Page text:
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Correspondence: Privitisation - another relationship going sour 

20 July 2012

In the Irish Times Business News for 19 July,  the Columnist "Cantillon" exposed at last the open secret of what has been in Britain a major strategy of the last three decades of bourgeois regression, just at the moment the bankers are urging extra doses of the poison to help cure the economic crisis that their policies have created.

Privatisation has been the core principle of the thinktank that has justified government economic strategies since 1980, the Adam Smith Institute (the work of which does not show much of the  stringent investigation and analysis of the guru after whom it is named.). Now it is being pushed (as in drugdealing) as a cost-cutting measure at a time when even business-friendly commentators are having to recognise its practical desfects.

As Cantillon writes:

Olympic Security Farce Shows Flaw in Privatisation Doctrine

"The spectacular failure of the global security business G45 in relation to the provision of services to the Olympics in London has renewed concerns there about the wisdom of privatisation.

As droves of supposed staff of G45 have failed to turn up to work, the British  police and army have had to be called in to prevent the collapse of security around the games. It is a picture that sits awkwardly with the over-trumpeted notion the the private sector is more efficient than the public.

At the core of the issue is the simple fact that the primary impulse, indeed obligation, of the London-listed G45 is the production of profit. With valuable public contracts in hand, a key way to increase profits is to reduce costs.

Pursued agressively, this eventually undermines the interest of employees in turning up for work and even the capacity of the company to know who its employees are. It goes without saying that there is no room for a public service culture in such a scenario.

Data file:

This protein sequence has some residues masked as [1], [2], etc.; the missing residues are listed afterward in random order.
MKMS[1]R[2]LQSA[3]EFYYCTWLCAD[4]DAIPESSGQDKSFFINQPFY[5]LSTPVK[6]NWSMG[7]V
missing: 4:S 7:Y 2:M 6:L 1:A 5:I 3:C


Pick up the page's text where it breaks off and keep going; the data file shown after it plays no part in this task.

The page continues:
It is worth remembering that this company is already invoved in the running of prisons and important aspects of the policing service in the UK. Which is pretty scary.

The experience of the UK in relation to privatised services such as water provision, railways and the funding of achool and hospital buildings, has been so poor that even former acolytes of Mrs Thatcher are growing cool on the assumption that privatisation improves efficiency.

On this island, we have had the disastrous experience of Eircom, where a succession of owners have squeezed the the company by burdening it with ever-greater amounts of debt, to the benefit of their bank accounts but to the dtriment of the cccompany and the economy generally.

Meanwhile, the troika and the Government ccontinue with their view that the State should sell off some assets. They, and we, would be well-advised to proceed with extreme caution."

To this, it is necessary to add only two points.

Firstly, privatisation has been shown to be not only inefficient but inherently coruupt: the selling of common asssets st a loss.

Secondly,  after the experience of Britain's "New Labour" and the junior partners in Ireland's current coalition, it looks as if the so-called Labour Parttes will be defending privatisation long after business as an whole has decided it is no longer profitable.  


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